Unmistakable Marks: Extinguishing Easements, Part Two
In part one, we noted that although textbook definitions are common, the term “abandoned” defies easy categorization when applied to traveled ways. To the layman, the terms “abandoned” and “unused” seem interchangeable, but this general characterization is often inapplicable in the courtroom. Courts, legislative acts, and land use professionals overwork these terms or apply them in situations where “vacated” or “discontinued” might be more appropriate. All of these terms may appear – sometimes badly intermixed – in state statutes and court rulings relevant to private and public ways. In some instances, their meanings must be derived from surrounding language and circumstances.
We resume the discussion with the consideration of …
Extinguishment of Public Ways
State laws generally include specific processes for statutory abandonment of public highways when specific conditions are met. These legislative acts should not be confused with common law abandonment. Most states have more than one statute in order to deal with various classes of state highways and local public roads.
The New York court describes two different processes applicable to a public way in Stupnicki v. Southern NY Fish & Game: 244 N.Y.S.2d 558 (1962). Then-current state code included provisions for both a “qualified abandonment” and “absolute abandonment,” each with its own specific requirements and radically different results. The town council in this instance had followed the procedure for absolute abandonment.
Judge Bookstein describes the result of a successful statutory abandonment and the disposition of the land formerly covered by the easement: It is the rule that where an easement only exists in the public that upon abandonment the fee is presumptively in the owners of the adjoining land. This is true at least until proof to the contrary has been offered. … ‘The legal presumption * * * as respects a highway or road is that one who owns both sides of a highway is presumed entitled to the fee of the road, subject to the public easement. Upon discontinuance of a road, therefore, the fee is not in the public, but presumptively in the owners of the adjoining land, until proof is made showing ownership.’ This is a rebuttable presumption that can be superseded where evidence indicates otherwise. This quote also confusingly uses the term “discontinuance” as an apparent synonym for abandonment.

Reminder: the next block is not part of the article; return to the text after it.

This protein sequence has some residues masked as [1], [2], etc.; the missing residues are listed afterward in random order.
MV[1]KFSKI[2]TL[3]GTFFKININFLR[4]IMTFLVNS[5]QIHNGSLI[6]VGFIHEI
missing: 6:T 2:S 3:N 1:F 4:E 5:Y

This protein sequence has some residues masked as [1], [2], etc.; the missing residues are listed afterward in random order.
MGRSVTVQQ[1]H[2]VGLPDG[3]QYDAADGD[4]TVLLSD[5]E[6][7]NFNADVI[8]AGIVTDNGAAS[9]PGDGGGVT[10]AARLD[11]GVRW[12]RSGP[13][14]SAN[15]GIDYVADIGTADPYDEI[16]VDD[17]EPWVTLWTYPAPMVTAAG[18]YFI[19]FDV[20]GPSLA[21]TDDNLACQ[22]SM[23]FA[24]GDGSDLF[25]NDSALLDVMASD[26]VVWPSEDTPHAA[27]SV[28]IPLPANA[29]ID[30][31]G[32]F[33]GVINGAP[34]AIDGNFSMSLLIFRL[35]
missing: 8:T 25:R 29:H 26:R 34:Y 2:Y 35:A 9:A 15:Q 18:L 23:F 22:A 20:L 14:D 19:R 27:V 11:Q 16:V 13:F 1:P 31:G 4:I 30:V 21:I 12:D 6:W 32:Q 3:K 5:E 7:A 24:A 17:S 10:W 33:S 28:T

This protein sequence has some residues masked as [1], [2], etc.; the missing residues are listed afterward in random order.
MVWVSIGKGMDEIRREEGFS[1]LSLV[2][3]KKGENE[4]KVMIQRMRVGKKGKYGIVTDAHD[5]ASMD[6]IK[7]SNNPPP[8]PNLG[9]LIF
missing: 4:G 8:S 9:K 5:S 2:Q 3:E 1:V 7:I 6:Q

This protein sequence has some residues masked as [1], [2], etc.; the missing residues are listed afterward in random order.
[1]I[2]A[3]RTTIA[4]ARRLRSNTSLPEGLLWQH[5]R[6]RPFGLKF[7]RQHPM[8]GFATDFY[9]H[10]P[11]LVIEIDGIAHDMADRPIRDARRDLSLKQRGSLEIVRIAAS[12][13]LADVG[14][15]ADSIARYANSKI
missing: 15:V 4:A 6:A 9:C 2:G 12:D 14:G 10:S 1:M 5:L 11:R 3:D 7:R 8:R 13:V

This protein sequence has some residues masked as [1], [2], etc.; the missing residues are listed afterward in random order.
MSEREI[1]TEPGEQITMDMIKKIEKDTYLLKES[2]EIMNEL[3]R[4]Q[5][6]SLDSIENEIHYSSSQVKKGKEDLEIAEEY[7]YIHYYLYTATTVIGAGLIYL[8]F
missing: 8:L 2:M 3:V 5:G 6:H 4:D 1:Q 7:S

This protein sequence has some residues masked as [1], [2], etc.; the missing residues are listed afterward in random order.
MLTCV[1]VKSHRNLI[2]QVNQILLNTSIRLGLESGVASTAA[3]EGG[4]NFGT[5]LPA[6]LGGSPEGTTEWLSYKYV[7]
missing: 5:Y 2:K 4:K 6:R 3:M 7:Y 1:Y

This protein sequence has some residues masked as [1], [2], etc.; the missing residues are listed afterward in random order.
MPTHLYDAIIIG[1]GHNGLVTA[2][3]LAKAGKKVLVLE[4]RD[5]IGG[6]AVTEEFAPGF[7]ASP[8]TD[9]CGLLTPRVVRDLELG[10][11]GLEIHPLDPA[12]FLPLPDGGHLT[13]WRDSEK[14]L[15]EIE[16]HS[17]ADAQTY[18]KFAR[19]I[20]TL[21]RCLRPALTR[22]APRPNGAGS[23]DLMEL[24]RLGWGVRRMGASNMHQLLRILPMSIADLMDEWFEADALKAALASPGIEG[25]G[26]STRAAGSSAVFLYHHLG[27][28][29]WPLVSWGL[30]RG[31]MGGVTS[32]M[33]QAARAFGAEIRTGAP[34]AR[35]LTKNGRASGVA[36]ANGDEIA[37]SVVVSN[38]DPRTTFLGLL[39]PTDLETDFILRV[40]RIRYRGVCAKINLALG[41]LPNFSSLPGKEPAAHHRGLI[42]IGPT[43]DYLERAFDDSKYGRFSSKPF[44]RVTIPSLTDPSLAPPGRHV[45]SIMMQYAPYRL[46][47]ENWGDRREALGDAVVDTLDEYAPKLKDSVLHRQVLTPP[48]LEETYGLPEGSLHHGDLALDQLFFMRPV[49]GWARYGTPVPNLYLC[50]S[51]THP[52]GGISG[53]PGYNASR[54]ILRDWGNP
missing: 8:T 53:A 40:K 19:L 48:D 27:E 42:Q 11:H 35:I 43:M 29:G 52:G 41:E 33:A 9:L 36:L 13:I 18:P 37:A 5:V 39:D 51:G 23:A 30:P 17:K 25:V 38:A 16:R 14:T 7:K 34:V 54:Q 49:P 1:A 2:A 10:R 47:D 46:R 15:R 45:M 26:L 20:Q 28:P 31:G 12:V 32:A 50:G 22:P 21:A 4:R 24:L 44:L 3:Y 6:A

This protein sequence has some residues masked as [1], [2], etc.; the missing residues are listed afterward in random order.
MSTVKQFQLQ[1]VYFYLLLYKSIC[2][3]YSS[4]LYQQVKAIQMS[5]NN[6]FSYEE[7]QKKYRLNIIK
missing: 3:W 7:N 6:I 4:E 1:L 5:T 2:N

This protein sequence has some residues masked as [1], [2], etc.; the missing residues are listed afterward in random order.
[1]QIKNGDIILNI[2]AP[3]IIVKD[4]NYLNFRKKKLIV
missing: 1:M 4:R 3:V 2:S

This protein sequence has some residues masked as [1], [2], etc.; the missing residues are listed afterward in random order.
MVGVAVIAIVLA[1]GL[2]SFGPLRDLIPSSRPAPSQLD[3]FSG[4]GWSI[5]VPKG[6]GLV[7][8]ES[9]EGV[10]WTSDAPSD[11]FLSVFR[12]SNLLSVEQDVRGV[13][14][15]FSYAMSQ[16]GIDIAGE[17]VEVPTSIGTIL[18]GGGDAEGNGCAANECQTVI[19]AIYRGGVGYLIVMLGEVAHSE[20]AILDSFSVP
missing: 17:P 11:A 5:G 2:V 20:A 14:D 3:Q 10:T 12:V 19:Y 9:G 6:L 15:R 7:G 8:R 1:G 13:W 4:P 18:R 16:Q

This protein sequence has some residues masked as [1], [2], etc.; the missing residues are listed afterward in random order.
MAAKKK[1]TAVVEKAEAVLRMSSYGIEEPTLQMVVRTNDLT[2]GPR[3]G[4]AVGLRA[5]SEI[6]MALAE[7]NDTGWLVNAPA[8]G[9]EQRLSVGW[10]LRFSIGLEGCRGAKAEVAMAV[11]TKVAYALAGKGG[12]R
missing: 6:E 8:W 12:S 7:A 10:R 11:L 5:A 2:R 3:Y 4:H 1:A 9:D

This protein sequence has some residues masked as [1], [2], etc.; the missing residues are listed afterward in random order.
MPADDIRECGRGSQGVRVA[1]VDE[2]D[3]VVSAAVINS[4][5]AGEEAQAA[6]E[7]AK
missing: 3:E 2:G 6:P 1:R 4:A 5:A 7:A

Courts consistently emphasize that statutory abandonment requires all involved parties to meet specific standards. Failure to follow the required procedures and process will not avail to extinguish the right. The Utah courts support this stance in Adney v. State Road Commission: 248 P. 811 (1926): …it is seen that the procedure to discontinue, vacate, or abandon a highway is statutory, which must be strictly followed and complied with, else the proceeding to discontinue or vacate or abandon it will be void. Courts will generally distinguish between minor irregularities that do not defeat the statute as opposed to major omissions that are in clear violation of the terms of the law.
Some states have held consistently that a public highway cannot be abandoned at common law. In Reagan v. City of Newport: 43 A.3d 33 (2012), the Rhode Island court highlights special protections for public highways: “As far back as the turn of the [twentieth] century, the Rhode Island Supreme Court has steadfastly held that once a highway has been established, the public right cannot be abandoned except in the manner provided by law for the abandonment of highways and no private right can be obtained either by nonuse or adverse possession.”